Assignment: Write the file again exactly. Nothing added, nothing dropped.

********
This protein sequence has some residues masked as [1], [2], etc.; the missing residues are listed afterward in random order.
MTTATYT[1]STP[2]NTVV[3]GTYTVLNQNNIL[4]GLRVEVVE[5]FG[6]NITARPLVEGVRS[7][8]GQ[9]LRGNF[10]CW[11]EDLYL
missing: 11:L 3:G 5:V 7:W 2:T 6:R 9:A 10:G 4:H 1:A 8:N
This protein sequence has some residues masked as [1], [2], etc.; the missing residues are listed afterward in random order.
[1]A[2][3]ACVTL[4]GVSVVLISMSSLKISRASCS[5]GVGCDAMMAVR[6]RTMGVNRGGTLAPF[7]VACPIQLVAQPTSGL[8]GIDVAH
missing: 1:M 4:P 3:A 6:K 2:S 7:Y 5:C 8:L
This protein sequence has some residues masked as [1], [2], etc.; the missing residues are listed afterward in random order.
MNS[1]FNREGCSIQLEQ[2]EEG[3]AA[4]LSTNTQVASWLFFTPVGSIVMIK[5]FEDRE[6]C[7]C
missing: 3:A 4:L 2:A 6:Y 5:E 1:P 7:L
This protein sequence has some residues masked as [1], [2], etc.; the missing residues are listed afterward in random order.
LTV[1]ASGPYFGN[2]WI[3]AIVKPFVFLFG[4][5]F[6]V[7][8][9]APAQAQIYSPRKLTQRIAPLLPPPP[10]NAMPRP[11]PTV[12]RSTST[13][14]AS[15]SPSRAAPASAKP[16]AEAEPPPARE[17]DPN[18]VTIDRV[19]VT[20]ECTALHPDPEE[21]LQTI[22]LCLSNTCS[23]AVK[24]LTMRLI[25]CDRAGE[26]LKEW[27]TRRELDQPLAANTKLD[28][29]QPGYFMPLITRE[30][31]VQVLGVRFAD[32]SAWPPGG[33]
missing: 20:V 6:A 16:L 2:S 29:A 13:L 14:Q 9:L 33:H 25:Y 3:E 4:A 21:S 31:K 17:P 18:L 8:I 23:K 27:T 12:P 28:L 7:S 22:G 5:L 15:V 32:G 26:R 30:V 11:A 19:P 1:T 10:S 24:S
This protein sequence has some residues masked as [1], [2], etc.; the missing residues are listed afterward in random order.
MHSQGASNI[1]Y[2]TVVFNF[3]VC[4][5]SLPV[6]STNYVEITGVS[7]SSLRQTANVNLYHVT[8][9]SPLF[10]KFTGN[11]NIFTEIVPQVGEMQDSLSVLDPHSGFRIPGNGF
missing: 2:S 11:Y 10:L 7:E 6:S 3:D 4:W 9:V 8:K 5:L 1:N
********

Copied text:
This protein sequence has some residues masked as [1], [2], etc.; the missing residues are listed afterward in random order.
MTTATYT[1]STP[2]NTVV[3]GTYTVLNQNNIL[4]GLRVEVVE[5]FG[6]NITARPLVEGVRS[7][8]GQ[9]LRGNF[10]CW[11]EDLYL
missing: 11:L 3:G 5:V 7:W 2:T 6:R 9:A 10:G 4:H 1:A 8:N
This protein sequence has some residues masked as [1], [2], etc.; the missing residues are listed afterward in random order.
[1]A[2][3]ACVTL[4]GVSVVLISMSSLKISRASCS[5]GVGCDAMMAVR[6]RTMGVNRGGTLAPF[7]VACPIQLVAQPTSGL[8]GIDVAH
missing: 1:M 4:P 3:A 6:K 2:S 7:Y 5:C 8:L
This protein sequence has some residues masked as [1], [2], etc.; the missing residues are listed afterward in random order.
MNS[1]FNREGCSIQLEQ[2]EEG[3]AA[4]LSTNTQVASWLFFTPVGSIVMIK[5]FEDRE[6]C[7]C
missing: 3:A 4:L 2:A 6:Y 5:E 1:P 7:L
This protein sequence has some residues masked as [1], [2], etc.; the missing residues are listed afterward in random order.
LTV[1]ASGPYFGN[2]WI[3]AIVKPFVFLFG[4][5]F[6]V[7][8][9]APAQAQIYSPRKLTQRIAPLLPPPP[10]NAMPRP[11]PTV[12]RSTST[13][14]AS[15]SPSRAAPASAKP[16]AEAEPPPARE[17]DPN[18]VTIDRV[19]VT[20]ECTALHPDPEE[21]LQTI[22]LCLSNTCS[23]AVK[24]LTMRLI[25]CDRAGE[26]LKEW[27]TRRELDQPLAANTKLD[28][29]QPGYFMPLITRE[30][31]VQVLGVRFAD[32]SAWPPGG[33]
missing: 20:V 6:A 16:L 2:S 29:A 13:L 14:Q 9:L 33:H 25:Y 3:E 4:A 21:S 31:K 17:P 18:L 8:I 23:K 27:T 12:P 28:L 7:S 22:G 5:L 15:V 32:G 26:R 30:V 11:A 19:P 1:T 10:S 24:S
This protein sequence has some residues masked as [1], [2], etc.; the missing residues are listed afterward in random order.
MHSQGASNI[1]Y[2]TVVFNF[3]VC[4][5]SLPV[6]STNYVEITGVS[7]SSLRQTANVNLYHVT[8][9]SPLF[10]KFTGN[11]NIFTEIVPQVGEMQDSLSVLDPHSGFRIPGNGF
missing: 2:S 11:Y 10:L 7:E 6:S 3:D 4:W 9:V 8:K 5:L 1:N